On August 13, 1957, test pilot Leonard LaVassar made the first flight, conducted entirely in vertical flight mode. On January 7, 1958, he made the first horizontal flight, but he did not complete a vertical-to-horizontal transition until July 15, 1958. For the next nine months, the VZ-2 continued to undergo tests at Vertol's facilities in Morton, Pennsylvania. During its initial flights, tufts of string covered much of the VZ-2's external surfaces to aid in the determination of airflow at various wing angles. Subsequently, the aircraft underwent testing at Edwards Air Force Base for five months. On October 9, 1959, Vertol turned the aircraft over to the National Aeronautics and Space Administration's (NASA) Langley Research Center. NASA conducted the Army's share of the flight tests because the service did not have any pilots qualified to fly VTOL aircraft.
The aircraft handled better than many of its VTOL cousins, but it had to overcome several hurdles. The most serious of which was the wing stall that occurred during the transition phase, which resulted in heavy buffeting and loss of roll stability in descents. In November 1961, Vertol replaced the wing with a new design that eliminated most of the buffet by incorporating flaps along the full length of the wing, along with a drooped leading edge. Split ailerons, which replaced the earlier conventional installation, provided roll control in horizontal flight. Pilots liked the VZ-2's maneuverability, but found that it handled poorly in vertical flight mode while flying in gusty conditions - a problem attributable to the sail-like qualities of the wing. Other modifications included revised exhaust ducting, a simplified control system, some limited fuselage covering, and the removal of the right seat in favor of extra test equipment.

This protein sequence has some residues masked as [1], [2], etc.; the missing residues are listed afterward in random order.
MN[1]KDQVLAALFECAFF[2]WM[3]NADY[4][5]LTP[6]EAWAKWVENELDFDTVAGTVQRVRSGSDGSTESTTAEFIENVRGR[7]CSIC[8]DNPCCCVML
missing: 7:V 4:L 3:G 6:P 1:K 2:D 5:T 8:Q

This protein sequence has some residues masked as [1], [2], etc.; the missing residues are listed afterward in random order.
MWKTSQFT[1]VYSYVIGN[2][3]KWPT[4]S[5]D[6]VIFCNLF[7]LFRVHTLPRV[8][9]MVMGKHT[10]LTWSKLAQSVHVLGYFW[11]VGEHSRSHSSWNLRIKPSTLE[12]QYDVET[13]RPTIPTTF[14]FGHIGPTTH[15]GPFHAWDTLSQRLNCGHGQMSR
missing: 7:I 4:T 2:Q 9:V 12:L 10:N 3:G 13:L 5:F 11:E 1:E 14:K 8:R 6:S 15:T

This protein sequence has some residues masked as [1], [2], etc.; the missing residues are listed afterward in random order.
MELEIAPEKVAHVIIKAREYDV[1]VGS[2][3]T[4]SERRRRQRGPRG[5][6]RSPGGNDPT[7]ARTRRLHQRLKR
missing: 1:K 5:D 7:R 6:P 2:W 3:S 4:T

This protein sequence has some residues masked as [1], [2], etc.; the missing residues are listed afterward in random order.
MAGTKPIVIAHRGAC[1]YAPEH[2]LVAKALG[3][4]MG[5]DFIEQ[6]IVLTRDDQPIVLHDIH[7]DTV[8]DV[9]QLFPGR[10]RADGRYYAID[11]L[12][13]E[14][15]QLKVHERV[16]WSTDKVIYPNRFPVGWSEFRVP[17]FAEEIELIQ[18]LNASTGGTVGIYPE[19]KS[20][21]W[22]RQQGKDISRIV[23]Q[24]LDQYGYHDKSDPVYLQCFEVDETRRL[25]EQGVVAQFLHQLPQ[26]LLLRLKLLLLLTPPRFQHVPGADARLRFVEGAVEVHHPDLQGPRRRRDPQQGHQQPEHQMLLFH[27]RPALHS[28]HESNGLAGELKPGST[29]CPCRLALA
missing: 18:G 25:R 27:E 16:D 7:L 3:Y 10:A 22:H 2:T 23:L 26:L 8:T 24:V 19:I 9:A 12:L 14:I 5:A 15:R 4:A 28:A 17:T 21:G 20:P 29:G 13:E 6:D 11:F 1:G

The VZ-2 continued to fly through the early 1960s and accumulated an outstanding flight record as a technology demonstrator. By the time of its last flight on April 16, 1964, it had logged 454.5 hours, of which 73.2 were in free flight. The VZ-2 made at least 34 complete conversions between vertical and horizontal flight modes, along with 240 partial transitions. During the VZ-2 test program, the military services issued contracts for the development of larger, transport-sized tilt-wing aircraft. These included the Hiller X-18 and the LTV-Hiller-Ryan XC-142A. In its final months of service, the VZ-2 served as a trainer for the large four-engine XC-142A. In 1965, after completion of its flight test duties, Boeing, which had bought out Vertol, donated the VZ-2 to the Smithsonian Institution.
The tilt-wing and other VTOL programs that had prospered in the early 1960s soon fell victim to Secretary of Defense McNamara's abhorrence of military research programs. While VTOL aircraft have never been commercially viable, their speed gave them an advantage over conventional helicopters in military operations. When research into development of VTOL transports resumed nearly a decade later, engineers determined that the tilt-rotor configuration offered the most advantages and the tilt-wing became a technological dead-end. However, the data gathered during Vertol's tilt-wing program contributed significantly to this evaluation, and to a considerable extent, justified the value of the VZ-2 as a technology demonstrator.
Wingspan:7.59 m (24 ft 11 in)
Length:8.05 m (26 ft 5 in)
Height:3.04 m (10 ft)
Weight:Empty, 1,134kg (2,500 lb)
Gross, 1,452 kg (3,200 lb)
Engine:Lycoming YT-53-L-1 gas turbine, de-rated to 600 shp
References and Further Reading:
Markham, Steve, and Bill Holder. "Straight Up: A History of Vertical Flight." Atglen,
PA: Schiffer Publishing, Ltd., 2000.
Rogers, Mike. "VTOL Military Research Aircraft." Sparkord, United Kingdom: Haynes
Publishing Group, 1989.
VZ-2 curatorial file, Aeronautics Division, National Air and Space Museum
R. D. Connor